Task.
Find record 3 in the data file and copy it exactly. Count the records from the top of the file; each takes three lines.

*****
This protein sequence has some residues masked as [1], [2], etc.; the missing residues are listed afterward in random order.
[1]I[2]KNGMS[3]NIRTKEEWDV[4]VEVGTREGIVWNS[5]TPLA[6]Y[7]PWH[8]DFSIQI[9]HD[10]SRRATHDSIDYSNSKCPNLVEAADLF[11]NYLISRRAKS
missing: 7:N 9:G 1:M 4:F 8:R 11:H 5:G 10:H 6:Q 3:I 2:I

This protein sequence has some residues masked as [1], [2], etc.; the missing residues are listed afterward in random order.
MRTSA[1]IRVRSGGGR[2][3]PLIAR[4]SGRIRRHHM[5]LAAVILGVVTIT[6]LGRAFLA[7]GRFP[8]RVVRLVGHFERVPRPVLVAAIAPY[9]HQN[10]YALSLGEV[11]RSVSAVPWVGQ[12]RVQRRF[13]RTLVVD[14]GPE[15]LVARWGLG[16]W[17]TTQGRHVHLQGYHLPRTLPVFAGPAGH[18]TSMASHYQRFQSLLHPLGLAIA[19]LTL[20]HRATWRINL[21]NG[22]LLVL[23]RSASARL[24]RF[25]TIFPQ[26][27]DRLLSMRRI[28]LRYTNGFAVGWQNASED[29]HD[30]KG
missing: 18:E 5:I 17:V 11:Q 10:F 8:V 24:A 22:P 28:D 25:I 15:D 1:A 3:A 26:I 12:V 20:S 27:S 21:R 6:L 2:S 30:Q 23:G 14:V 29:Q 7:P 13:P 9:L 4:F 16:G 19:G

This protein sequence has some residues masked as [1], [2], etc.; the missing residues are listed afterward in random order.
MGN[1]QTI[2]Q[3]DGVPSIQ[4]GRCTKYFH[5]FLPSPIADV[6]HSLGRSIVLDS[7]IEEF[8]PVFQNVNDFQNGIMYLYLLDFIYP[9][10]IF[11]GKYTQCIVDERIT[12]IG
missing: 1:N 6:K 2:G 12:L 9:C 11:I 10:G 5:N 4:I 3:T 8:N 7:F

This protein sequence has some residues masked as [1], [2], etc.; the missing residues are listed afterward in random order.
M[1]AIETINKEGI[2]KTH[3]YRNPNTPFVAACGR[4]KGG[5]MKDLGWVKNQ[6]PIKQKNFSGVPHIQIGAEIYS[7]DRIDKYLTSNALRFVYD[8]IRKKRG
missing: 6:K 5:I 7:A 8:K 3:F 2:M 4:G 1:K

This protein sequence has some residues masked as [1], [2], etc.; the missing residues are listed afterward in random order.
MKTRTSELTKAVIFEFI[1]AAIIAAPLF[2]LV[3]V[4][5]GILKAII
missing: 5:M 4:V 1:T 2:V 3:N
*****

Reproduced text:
This protein sequence has some residues masked as [1], [2], etc.; the missing residues are listed afterward in random order.
MGN[1]QTI[2]Q[3]DGVPSIQ[4]GRCTKYFH[5]FLPSPIADV[6]HSLGRSIVLDS[7]IEEF[8]PVFQNVNDFQNGIMYLYLLDFIYP[9][10]IF[11]GKYTQCIVDERIT[12]IG
missing: 1:N 6:K 2:G 12:L 9:C 11:I 10:G 5:N 4:I 3:T 8:N 7:F